Chennek, Simien Mountains / Ethiopia · 2017 fading away
A society written in Amharic hieroglyphs, Ethiopia is its own encrypted world. There’s Northern Africa and Sub-Saharan Africa and then there is Ethiopia, which is a bit of this and a bit of that, but mostly something else. Handsome people with noble faces, every farmer looking like a prince. And these landscapes, just as handsome. I scratched the surface for about a month, collected dust and people samples, but the results were most inconclusive. I must come back with one of these big yellow excavators.
glimpse: LIVELIHOOD | His skin was leather, witness to a noble life spent beneath the generous Ethiopian sun. He looked like 80, but was probably closer to 60 when deducting the dignifying furrows a career of arduous labor had left on his face. The wide-awake eyes gave it away. And at no point did the cruel Simien ascends seem to take a toll on him, while I paid plenty. His reticent demeanor expressed a polite indifference to my existence. And yet, somehow I felt like he would guard that existence with his if necessary. He exuded an air of loyalty to his responsibility as a scout, and at least by proxy to any wannabe adventurer in tow. All he carried with him into the mountains was a small rucksack, a quilted jacket, an umbrella, a shawl that inexplicably sufficed him as blanket throughout the relentless altitude nights, and the AK-47. Ka-lash-ni-kov, rat-tat-tat-tat – what a perfect last name to invent a rifle, I thought. The phonetics and connotation were a match made in Russia. What kind of machine gun would a “Wilson” or “Gonzales” be? But if the rifle made me feel any safer, it made me feel unsafer in at least equal measure. I disliked the tangible proximity of death the presence of the gun established, notwithstanding that this one was more livelihood than weapon – a tool of life and death that was just a tool. Some written or unwritten rule somewhere obliged him to carry it, and me to enter the park accompanied by an armed veteran. Wild animals or robbers are no real threat here, as I learned, but a family going hungry is.
Ahh, these bus rides. Russian Roulette, wheels for barrels, spin all six of them at maximum speed and every other traffic participant becomes a bullet or a missile. Six hours straight. Six hours of cursing and praying at every bend in the road. The conductor is possessed by youth and overconfidence. He gains some meters here, loses them there, but he can’t stop gambling with the 60 lives in the back, alive, still, by virtue of sheer luck; dying would be the more reasonable outcome of his demonic maneuvers. Behind me somebody laughs a laugh that is so dirty that it crescendos into a villain’s cough. A little girl drops her cookie and I pick it up, a hero saving the entire world singlehandedly, or so I feel. A guy in the row in front of me points out empty seats in the back to new passengers. Such unnecessary solidarity. If he places one more passenger, he is more hero than I am.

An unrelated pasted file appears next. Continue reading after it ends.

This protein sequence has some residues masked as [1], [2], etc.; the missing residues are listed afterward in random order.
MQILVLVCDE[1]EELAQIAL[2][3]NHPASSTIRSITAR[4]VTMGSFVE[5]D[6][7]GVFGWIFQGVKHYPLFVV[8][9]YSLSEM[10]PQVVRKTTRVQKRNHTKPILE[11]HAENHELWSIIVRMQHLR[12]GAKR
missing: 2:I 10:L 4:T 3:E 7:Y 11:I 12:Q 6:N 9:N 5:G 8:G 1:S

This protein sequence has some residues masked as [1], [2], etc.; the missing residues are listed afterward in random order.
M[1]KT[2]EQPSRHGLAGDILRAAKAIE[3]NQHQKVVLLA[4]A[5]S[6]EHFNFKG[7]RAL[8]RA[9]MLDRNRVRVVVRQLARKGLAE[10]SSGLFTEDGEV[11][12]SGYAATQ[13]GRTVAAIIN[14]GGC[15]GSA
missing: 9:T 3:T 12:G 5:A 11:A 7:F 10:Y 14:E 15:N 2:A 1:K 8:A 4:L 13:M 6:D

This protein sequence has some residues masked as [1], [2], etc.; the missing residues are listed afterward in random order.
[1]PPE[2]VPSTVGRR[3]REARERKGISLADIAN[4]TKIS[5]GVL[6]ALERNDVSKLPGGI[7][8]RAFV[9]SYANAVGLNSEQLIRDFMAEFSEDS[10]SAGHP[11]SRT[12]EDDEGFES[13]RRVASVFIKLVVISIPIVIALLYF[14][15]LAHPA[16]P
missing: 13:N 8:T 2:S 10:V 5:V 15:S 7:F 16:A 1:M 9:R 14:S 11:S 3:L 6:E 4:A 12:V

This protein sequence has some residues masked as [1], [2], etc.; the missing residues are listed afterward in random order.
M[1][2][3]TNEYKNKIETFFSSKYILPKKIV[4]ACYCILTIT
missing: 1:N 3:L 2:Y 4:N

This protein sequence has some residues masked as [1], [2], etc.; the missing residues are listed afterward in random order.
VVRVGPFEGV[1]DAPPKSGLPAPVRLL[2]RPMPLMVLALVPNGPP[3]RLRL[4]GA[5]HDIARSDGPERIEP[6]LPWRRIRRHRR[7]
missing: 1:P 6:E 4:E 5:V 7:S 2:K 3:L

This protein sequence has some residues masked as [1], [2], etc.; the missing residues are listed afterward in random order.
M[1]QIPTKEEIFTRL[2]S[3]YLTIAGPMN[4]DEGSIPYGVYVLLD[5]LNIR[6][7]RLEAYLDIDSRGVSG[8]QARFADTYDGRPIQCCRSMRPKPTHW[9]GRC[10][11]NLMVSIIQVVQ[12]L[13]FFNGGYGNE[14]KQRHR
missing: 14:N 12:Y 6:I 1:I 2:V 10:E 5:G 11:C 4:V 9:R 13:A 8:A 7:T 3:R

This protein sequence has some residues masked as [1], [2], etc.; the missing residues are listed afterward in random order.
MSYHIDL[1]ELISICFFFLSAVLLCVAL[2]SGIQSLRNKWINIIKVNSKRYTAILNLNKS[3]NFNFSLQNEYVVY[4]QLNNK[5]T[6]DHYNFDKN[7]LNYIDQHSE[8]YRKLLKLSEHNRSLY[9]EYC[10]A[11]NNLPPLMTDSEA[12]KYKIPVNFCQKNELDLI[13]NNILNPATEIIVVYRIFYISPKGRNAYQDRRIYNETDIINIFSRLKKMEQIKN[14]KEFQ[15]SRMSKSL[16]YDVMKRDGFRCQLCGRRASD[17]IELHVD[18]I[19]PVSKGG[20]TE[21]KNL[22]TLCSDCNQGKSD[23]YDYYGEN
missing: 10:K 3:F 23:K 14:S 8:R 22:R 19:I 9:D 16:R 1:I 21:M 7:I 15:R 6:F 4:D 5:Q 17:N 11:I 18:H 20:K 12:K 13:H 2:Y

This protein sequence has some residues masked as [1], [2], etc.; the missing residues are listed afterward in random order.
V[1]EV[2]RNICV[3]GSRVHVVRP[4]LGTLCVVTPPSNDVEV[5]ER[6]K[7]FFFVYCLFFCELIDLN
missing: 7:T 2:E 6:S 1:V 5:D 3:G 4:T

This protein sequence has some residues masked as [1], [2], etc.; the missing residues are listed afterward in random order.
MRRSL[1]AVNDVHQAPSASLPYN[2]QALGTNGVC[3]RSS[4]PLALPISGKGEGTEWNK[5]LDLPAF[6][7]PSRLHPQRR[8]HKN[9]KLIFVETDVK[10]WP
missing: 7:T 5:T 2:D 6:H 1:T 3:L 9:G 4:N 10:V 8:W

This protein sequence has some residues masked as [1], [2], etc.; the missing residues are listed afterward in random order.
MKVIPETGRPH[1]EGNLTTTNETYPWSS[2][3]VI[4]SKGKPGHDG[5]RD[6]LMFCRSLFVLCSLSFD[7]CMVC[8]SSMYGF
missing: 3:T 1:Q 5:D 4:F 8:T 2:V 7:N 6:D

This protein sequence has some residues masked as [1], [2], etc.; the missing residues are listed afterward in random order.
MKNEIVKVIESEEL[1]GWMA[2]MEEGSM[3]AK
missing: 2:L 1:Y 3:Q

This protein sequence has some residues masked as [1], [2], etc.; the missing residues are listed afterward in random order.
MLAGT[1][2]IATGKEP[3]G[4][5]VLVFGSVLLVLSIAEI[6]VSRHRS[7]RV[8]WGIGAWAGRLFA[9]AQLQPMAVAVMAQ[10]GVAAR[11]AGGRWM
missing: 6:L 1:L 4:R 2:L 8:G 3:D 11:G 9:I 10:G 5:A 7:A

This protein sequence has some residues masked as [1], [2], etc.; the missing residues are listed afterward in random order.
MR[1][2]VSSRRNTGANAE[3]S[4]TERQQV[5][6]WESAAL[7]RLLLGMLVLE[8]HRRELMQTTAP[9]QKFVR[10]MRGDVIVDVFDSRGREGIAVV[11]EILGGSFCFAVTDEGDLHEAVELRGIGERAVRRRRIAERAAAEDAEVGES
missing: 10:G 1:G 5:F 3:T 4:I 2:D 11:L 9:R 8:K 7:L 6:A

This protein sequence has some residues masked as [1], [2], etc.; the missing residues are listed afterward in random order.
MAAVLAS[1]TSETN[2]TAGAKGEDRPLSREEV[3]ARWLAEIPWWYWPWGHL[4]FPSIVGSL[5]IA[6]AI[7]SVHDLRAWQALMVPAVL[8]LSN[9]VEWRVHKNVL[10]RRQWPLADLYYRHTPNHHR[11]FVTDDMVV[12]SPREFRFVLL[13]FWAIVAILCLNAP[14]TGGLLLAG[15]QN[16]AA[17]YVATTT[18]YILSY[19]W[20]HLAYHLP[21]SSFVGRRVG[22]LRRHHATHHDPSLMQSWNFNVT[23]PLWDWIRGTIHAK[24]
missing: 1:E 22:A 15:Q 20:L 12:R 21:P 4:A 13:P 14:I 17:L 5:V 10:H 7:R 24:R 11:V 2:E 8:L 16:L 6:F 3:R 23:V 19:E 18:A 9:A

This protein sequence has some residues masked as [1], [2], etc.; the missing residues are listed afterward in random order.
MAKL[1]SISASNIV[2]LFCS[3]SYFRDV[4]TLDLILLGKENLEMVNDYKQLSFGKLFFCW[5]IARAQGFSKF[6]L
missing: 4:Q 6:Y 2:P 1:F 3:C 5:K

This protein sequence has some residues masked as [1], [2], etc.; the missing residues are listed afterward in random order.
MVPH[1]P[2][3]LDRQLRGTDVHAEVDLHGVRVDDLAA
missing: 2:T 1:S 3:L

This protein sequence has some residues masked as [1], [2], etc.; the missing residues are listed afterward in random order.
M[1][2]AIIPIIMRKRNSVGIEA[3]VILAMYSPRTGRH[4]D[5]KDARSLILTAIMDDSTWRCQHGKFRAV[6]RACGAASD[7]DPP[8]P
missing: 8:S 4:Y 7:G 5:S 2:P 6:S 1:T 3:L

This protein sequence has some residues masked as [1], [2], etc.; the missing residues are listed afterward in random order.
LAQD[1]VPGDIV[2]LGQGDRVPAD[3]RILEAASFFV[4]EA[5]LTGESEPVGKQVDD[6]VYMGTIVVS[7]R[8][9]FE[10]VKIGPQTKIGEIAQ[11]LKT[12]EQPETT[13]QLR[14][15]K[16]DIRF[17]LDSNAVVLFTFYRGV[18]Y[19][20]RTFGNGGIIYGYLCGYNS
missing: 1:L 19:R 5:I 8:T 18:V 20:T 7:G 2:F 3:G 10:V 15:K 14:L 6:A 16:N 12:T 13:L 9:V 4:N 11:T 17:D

Ethiopia · 2017 sticks and mud
Just look at all this world outside the bus! I want to live under that baby tree forever, and then I want to roll into that valley, through those pebble villages, and up on the other side and back and forth like a perpetuum mobile, and then I want to hide somewhere and at night I will light a fire to stare at that rockface for hours. The music in my ear helps sculpting these daydreams. It isn’t speaking to me, it’s speaking but out of me.
Ethiopia · 2017 green terrace
Ethiopia · 2017 spotting the spotter
Simien Mountains / Ethiopia · 2017 vulture wall
Simien Mountains / Ethiopia · 2017 shepherd kids
places / stories
Addis Ababa / Piano & Pickpockets
Addis Ababa / Ethiopia · 2017 hallway tunnel
The very first hotel in Ethiopia, the Taitu is in classy decay all the way. A hundred and ten years living and rotting in that wood. All ethnicities one can imagine ghosting through the hallways. A lot of atmospheric volume compressed into historic molecules that drip from the damp ceilings. The restaurant’s walls an accident of burgundy, salmon, and chestnut, even some puddles of purple in my favorite corner where I hide under all the paint that is flaking off – decadence dying just like anything else. The light bulbs. Some cold, some warm, most of them without screens or much virtue. Four of them making up a poor man's chandelier. No juice, just beer and soda. Pizza on the menu. The cheese optional. Not a pizza. Meaningless paintings scattered over the walls unevenly. Power cuts every other hour to remind us of the great human wonders. Every upper middle-class person in town seems acquainted with the vegan lunch buffet. I raise mountains on my plate, then a second round of hummus with that rustic dark bread. There isn’t the slightest need to build these gluttonous Babylonian food-towers. It’s all you can eat, not all you can eat at once. I pour another ladle of pure relish.
Someone is playing the piano today and the guy next to me hums along while he loads his plate in a much more civilized fashion. Dimdiduududu, dadadidimdudu. It goes well with the smooth aura shining all around his buff build like a muscular halo. This time, I end up on one of the metal chairs with that upholstery that looks and feels like rude plastic, but I do get to look at the wooden chairs, and that is more important because eyes are spoiled beings and asses aren’t. Eyes demand aesthetics, asses just a surface. People eat with their hands, like in South Asia. I need to go to the reception, but the tune circles around me until I’m tied down to the chair. A woman is playing. She is neither old nor young – her age is beautiful. She just keeps playing and playing, walking her hands up and down the keys without going anywhere near a distinguishable song. It is all one long chance symphony, an improvised harmony. One song, inventing and reinventing itself over and over again like ocean waves. She plays in trance, as though she’s striking a secret code on the keys to open the door to her personal dimension behind the piano. What an elegant trip. With that water bottle and the saltshaker on the piano she’s got everything she needs to play forever and a day.